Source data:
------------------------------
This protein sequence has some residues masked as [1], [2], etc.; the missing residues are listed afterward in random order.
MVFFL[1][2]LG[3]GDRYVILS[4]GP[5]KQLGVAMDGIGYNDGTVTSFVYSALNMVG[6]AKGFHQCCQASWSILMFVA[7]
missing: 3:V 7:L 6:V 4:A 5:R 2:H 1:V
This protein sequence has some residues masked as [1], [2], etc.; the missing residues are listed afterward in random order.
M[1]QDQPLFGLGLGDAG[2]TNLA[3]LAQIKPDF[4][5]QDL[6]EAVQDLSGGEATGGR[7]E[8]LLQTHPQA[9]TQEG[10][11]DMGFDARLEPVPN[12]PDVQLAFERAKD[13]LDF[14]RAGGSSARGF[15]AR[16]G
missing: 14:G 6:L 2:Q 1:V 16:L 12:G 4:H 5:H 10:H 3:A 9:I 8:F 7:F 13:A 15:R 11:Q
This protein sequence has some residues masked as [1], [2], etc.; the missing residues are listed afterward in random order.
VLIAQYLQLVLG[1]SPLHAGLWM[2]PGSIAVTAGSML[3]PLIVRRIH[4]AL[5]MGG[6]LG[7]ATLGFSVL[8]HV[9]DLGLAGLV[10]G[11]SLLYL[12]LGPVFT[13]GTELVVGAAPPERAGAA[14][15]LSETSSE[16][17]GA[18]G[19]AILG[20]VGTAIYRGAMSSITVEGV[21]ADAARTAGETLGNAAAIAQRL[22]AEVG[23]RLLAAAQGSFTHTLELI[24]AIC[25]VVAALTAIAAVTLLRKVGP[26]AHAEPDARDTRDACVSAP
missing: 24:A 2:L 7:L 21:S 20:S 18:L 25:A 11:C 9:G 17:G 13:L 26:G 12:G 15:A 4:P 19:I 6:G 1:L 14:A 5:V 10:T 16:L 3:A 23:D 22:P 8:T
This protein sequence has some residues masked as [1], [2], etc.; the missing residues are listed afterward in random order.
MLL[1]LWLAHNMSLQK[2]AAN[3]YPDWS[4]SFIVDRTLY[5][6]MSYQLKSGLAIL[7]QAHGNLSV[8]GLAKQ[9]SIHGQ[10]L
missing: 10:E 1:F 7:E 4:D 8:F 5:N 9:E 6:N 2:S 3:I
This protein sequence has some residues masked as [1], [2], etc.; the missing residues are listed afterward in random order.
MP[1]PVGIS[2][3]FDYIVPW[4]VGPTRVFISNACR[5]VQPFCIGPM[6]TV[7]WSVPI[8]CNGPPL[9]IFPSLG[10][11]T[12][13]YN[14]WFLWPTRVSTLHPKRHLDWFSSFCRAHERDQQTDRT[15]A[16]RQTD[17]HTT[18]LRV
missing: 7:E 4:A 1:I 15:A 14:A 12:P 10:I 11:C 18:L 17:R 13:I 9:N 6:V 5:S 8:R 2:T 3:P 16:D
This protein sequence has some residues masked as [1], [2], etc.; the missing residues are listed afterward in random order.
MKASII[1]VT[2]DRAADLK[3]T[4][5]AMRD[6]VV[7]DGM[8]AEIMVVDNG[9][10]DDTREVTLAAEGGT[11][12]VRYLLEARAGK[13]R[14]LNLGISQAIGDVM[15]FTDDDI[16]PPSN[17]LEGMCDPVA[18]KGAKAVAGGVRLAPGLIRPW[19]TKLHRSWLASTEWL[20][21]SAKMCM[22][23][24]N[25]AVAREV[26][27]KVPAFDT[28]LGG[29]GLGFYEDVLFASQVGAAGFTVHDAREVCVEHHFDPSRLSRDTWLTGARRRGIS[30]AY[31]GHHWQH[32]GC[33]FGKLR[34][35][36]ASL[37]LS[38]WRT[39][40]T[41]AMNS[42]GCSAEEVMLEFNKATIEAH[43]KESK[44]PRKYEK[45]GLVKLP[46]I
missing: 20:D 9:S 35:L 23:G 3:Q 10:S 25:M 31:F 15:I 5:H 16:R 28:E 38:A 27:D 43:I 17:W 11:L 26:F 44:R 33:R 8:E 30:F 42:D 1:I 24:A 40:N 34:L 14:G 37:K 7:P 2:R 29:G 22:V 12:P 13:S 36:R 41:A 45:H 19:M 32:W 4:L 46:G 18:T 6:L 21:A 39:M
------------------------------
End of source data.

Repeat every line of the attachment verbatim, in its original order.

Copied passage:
This protein sequence has some residues masked as [1], [2], etc.; the missing residues are listed afterward in random order.
MVFFL[1][2]LG[3]GDRYVILS[4]GP[5]KQLGVAMDGIGYNDGTVTSFVYSALNMVG[6]AKGFHQCCQASWSILMFVA[7]
missing: 3:V 7:L 6:V 4:A 5:R 2:H 1:V
This protein sequence has some residues masked as [1], [2], etc.; the missing residues are listed afterward in random order.
M[1]QDQPLFGLGLGDAG[2]TNLA[3]LAQIKPDF[4][5]QDL[6]EAVQDLSGGEATGGR[7]E[8]LLQTHPQA[9]TQEG[10][11]DMGFDARLEPVPN[12]PDVQLAFERAKD[13]LDF[14]RAGGSSARGF[15]AR[16]G
missing: 14:G 6:L 2:Q 1:V 16:L 12:G 4:H 5:H 10:H 3:A 9:I 8:F 7:F 13:A 15:R 11:Q
This protein sequence has some residues masked as [1], [2], etc.; the missing residues are listed afterward in random order.
VLIAQYLQLVLG[1]SPLHAGLWM[2]PGSIAVTAGSML[3]PLIVRRIH[4]AL[5]MGG[6]LG[7]ATLGFSVL[8]HV[9]DLGLAGLV[10]G[11]SLLYL[12]LGPVFT[13]GTELVVGAAPPERAGAA[14][15]LSETSSE[16][17]GA[18]G[19]AILG[20]VGTAIYRGAMSSITVEGV[21]ADAARTAGETLGNAAAIAQRL[22]AEVG[23]RLLAAAQGSFTHTLELI[24]AIC[25]VVAALTAIAAVTLLRKVGP[26]AHAEPDARDTRDACVSAP
missing: 24:A 2:L 7:L 21:S 20:S 18:L 25:A 11:C 9:G 17:G 13:L 26:G 12:G 15:A 4:P 19:I 6:G 1:L 14:A 5:V 10:T 16:L 3:A 23:D 22:P 8:T
This protein sequence has some residues masked as [1], [2], etc.; the missing residues are listed afterward in random order.
MLL[1]LWLAHNMSLQK[2]AAN[3]YPDWS[4]SFIVDRTLY[5][6]MSYQLKSGLAIL[7]QAHGNLSV[8]GLAKQ[9]SIHGQ[10]L
missing: 10:E 1:F 7:E 4:D 8:F 5:N 9:E 6:N 2:S 3:I
This protein sequence has some residues masked as [1], [2], etc.; the missing residues are listed afterward in random order.
MP[1]PVGIS[2][3]FDYIVPW[4]VGPTRVFISNACR[5]VQPFCIGPM[6]TV[7]WSVPI[8]CNGPPL[9]IFPSLG[10][11]T[12][13]YN[14]WFLWPTRVSTLHPKRHLDWFSSFCRAHERDQQTDRT[15]A[16]RQTD[17]HTT[18]LRV
missing: 7:E 4:A 1:I 15:A 14:A 12:P 10:I 11:C 18:L 17:R 13:I 9:N 6:V 5:S 8:R 2:T 3:P 16:D
This protein sequence has some residues masked as [1], [2], etc.; the missing residues are listed afterward in random order.
MKASII[1]VT[2]DRAADLK[3]T[4][5]AMRD[6]VV[7]DGM[8]AEIMVVDNG[9][10]DDTREVTLAAEGGT[11][12]VRYLLEARAGK[13]R[14]LNLGISQAIGDVM[15]FTDDDI[16]PPSN[17]LEGMCDPVA[18]KGAKAVAGGVRLAPGLIRPW[19]TKLHRSWLASTEWL[20][21]SAKMCM[22][23][24]N[25]AVAREV[26][27]KVPAFDT[28]LGG[29]GLGFYEDVLFASQVGAAGFTVHDAREVCVEHHFDPSRLSRDTWLTGARRRGIS[30]AY[31]GHHWQH[32]GC[33]FGKLR[34][35][36]ASL[37]LS[38]WRT[39][40]T[41]AMNS[42]GCSAEEVMLEFNKATIEAH[43]KESK[44]PRKYEK[45]GLVKLP[46]I
missing: 20:D 9:S 35:L 23:G 3:Q 10:S 25:M 31:F 15:I 5:H 16:R 28:E 38:A 27:D 43:I 17:W 11:L 26:F 44:R 33:R 8:E 30:F 42:D 1:I 24:A 40:N 34:L 14:G 37:K 7:P 2:R 29:G 22:V 12:P 13:S 36:R 41:A 45:H 19:M 32:W 4:L 46:G 18:T 6:L 21:A 39:M